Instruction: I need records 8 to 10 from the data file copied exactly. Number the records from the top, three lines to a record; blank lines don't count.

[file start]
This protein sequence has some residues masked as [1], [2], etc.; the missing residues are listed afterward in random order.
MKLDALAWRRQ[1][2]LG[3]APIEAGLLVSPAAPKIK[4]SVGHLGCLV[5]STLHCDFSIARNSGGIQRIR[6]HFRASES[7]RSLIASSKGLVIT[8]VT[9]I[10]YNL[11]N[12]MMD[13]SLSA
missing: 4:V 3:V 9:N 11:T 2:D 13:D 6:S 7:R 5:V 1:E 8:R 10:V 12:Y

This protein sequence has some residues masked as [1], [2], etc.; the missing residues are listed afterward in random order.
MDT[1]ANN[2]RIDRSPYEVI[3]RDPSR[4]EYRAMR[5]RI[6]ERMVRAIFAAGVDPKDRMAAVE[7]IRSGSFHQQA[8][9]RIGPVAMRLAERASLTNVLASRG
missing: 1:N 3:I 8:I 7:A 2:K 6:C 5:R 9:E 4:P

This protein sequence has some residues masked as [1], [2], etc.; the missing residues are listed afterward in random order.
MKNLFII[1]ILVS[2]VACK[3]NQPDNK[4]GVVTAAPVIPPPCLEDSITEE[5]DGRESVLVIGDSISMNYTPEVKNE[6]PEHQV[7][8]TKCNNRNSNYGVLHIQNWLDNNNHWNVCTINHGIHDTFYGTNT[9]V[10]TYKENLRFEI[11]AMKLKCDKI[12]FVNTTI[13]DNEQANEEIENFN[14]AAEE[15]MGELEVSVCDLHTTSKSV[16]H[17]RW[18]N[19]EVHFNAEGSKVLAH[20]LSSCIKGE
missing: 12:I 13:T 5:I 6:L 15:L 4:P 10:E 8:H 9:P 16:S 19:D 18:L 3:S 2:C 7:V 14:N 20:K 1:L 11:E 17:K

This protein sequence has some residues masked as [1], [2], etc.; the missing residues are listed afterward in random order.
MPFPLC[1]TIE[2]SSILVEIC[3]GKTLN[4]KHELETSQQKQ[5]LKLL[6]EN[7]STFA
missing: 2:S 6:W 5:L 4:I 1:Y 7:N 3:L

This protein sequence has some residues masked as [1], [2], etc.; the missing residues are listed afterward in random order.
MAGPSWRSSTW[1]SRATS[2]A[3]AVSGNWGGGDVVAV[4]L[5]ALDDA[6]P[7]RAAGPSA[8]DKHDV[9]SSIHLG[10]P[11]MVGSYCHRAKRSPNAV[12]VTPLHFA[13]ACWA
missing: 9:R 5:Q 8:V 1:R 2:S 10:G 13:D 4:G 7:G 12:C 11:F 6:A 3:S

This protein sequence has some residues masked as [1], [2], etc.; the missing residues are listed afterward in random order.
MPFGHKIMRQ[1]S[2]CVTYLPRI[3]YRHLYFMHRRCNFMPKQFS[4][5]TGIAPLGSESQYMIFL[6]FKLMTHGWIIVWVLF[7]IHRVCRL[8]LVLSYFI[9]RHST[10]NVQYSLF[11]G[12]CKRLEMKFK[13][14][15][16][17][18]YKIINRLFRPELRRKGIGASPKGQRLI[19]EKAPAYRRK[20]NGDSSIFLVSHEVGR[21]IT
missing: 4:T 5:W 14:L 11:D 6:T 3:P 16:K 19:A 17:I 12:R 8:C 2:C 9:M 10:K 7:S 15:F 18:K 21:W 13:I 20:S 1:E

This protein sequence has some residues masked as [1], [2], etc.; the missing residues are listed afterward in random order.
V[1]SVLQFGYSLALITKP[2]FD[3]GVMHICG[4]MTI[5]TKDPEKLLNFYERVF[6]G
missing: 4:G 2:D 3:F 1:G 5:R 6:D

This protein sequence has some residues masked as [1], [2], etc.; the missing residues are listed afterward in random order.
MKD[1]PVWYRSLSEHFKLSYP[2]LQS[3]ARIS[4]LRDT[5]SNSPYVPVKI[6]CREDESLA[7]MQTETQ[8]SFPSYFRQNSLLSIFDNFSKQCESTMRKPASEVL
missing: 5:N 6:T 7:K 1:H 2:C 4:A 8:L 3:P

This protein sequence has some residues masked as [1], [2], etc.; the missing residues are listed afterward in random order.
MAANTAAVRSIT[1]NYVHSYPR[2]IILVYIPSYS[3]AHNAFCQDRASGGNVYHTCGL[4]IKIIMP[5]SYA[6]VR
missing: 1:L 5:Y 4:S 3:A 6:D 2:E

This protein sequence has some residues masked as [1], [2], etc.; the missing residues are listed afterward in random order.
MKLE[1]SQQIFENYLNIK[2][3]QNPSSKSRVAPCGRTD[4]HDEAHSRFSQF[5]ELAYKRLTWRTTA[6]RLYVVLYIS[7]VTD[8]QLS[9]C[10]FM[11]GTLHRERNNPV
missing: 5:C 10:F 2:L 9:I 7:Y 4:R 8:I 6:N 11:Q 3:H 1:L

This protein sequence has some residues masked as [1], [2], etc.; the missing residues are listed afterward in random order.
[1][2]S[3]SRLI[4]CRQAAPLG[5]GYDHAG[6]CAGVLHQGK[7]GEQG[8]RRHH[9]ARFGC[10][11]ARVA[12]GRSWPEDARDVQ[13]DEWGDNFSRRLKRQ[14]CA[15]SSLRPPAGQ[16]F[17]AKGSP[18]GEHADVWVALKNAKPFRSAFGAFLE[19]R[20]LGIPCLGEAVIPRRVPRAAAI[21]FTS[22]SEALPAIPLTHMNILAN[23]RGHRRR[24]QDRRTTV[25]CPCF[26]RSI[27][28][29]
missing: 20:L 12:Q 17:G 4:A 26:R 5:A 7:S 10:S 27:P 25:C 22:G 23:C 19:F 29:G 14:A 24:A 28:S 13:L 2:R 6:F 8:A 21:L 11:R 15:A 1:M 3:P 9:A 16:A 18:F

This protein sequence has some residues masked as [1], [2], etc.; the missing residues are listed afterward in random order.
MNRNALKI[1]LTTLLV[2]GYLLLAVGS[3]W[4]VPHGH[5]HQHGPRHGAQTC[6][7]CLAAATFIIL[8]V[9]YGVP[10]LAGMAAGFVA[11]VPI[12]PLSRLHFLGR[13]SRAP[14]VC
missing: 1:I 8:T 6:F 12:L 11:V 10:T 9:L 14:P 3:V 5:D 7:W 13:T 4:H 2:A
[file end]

This protein sequence has some residues masked as [1], [2], etc.; the missing residues are listed afterward in random order.
MKD[1]PVWYRSLSEHFKLSYP[2]LQS[3]ARIS[4]LRDT[5]SNSPYVPVKI[6]CREDESLA[7]MQTETQ[8]SFPSYFRQNSLLSIFDNFSKQCESTMRKPASEVL
missing: 5:N 6:T 7:K 1:H 2:C 4:A 8:L 3:P

This protein sequence has some residues masked as [1], [2], etc.; the missing residues are listed afterward in random order.
MAANTAAVRSIT[1]NYVHSYPR[2]IILVYIPSYS[3]AHNAFCQDRASGGNVYHTCGL[4]IKIIMP[5]SYA[6]VR
missing: 1:L 5:Y 4:S 3:A 6:D 2:E

This protein sequence has some residues masked as [1], [2], etc.; the missing residues are listed afterward in random order.
MKLE[1]SQQIFENYLNIK[2][3]QNPSSKSRVAPCGRTD[4]HDEAHSRFSQF[5]ELAYKRLTWRTTA[6]RLYVVLYIS[7]VTD[8]QLS[9]C[10]FM[11]GTLHRERNNPV
missing: 5:C 10:F 2:L 9:I 7:Y 4:R 8:I 6:N 11:Q 3:H 1:L